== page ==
The Assad regime has deployed thirty-four Blue Coat servers to perform deep-packet inspection on Syrian Internet traffic.
The scope and persistence of the ongoing cyber espionage campaign apparently directed by India continue to surprise as new digitally signed Mac spyware is detected. [Update 2.11.14: Text on Indian company involvement withdrawn by source. 022014-001]
The US Department of Homeland Security, in bad news for anyone with a security clearance, is warning employees and contractors that vulnerable clearance processing software an unnamed vendor used has exposed personal information. The vulnerability, now closed, had existed since July 2009.
ZeuS/ZBOT variants resurface with new features. Researchers will show (at Black Hat) how to bypass BIOS security. Google researchers say they've found privilege escalation vulnerability in Microsoft Windows. Ransomware spikes worldwide.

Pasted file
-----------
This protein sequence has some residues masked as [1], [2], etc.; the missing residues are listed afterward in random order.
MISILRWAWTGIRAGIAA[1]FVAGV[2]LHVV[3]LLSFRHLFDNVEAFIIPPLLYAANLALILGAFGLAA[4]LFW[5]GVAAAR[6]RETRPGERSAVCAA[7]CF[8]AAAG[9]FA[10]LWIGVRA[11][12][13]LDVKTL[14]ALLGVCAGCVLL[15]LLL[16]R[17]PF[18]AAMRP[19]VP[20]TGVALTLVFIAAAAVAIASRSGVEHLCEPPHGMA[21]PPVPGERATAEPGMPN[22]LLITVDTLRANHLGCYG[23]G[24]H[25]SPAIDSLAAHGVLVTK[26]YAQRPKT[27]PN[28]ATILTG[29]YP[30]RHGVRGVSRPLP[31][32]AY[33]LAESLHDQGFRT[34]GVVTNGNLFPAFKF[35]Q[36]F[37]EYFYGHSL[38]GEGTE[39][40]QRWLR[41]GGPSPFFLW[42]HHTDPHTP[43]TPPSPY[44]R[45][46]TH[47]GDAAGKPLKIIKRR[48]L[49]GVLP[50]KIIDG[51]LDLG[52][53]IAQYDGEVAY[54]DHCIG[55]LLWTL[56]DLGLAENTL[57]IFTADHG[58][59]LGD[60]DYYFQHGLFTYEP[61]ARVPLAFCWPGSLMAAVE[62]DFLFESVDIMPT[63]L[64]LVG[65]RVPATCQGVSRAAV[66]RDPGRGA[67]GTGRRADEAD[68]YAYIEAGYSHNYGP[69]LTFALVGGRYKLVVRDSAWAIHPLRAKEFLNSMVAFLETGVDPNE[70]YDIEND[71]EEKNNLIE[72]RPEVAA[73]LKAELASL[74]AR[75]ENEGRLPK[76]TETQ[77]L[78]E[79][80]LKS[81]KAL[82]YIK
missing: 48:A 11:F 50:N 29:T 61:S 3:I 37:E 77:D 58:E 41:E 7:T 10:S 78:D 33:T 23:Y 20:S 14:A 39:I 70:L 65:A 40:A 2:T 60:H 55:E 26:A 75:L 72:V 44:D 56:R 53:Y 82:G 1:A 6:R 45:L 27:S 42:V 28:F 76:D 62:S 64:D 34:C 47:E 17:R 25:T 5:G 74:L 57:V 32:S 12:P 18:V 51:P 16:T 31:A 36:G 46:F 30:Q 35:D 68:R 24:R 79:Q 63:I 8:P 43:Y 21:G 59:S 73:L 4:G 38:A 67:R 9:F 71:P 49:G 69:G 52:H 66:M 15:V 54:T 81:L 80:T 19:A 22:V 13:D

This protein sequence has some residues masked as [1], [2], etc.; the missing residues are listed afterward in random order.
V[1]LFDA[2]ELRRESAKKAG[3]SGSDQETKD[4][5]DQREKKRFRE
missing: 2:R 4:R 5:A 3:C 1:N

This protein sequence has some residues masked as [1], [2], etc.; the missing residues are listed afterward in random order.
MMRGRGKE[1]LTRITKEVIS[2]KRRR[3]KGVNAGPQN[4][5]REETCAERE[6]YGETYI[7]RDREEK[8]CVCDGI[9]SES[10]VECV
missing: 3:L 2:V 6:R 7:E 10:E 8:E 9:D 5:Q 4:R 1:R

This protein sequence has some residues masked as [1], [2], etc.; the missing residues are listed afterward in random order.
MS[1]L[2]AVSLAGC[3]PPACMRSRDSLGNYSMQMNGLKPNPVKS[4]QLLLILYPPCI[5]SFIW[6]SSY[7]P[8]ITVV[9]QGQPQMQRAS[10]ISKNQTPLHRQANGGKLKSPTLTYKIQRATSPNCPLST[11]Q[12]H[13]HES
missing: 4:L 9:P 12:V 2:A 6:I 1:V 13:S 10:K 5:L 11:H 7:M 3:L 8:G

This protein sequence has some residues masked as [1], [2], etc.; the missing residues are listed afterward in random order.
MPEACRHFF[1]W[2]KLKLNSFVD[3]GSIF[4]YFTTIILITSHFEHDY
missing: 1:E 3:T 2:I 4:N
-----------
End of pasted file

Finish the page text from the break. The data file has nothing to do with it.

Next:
The usual squalid spoor of hacktivist vandalism defiles Eastern European and Mediterranean sites.
Chinese hacking seems to have escaped central control, with a thriving bandit sector that suggests a small-scale reversion to warlordism. Espionage and cybercrime will be central topics of discussion in upcoming Sino-American talks, with the US complaining about the former and offering help against the latter. (Many observers note that the US is no naïf here—it's been a malware buyer.)
Policymakers in the US, South Africa, India, and Australia grapple with approaches to cyber security. In the US, the Government seeks more information sharing, which industry at some level wants, while fearing intrusive and commerce-throttling regulation. The security of the energy sector is of particular concern, as fears of Iranian cyber attack rise.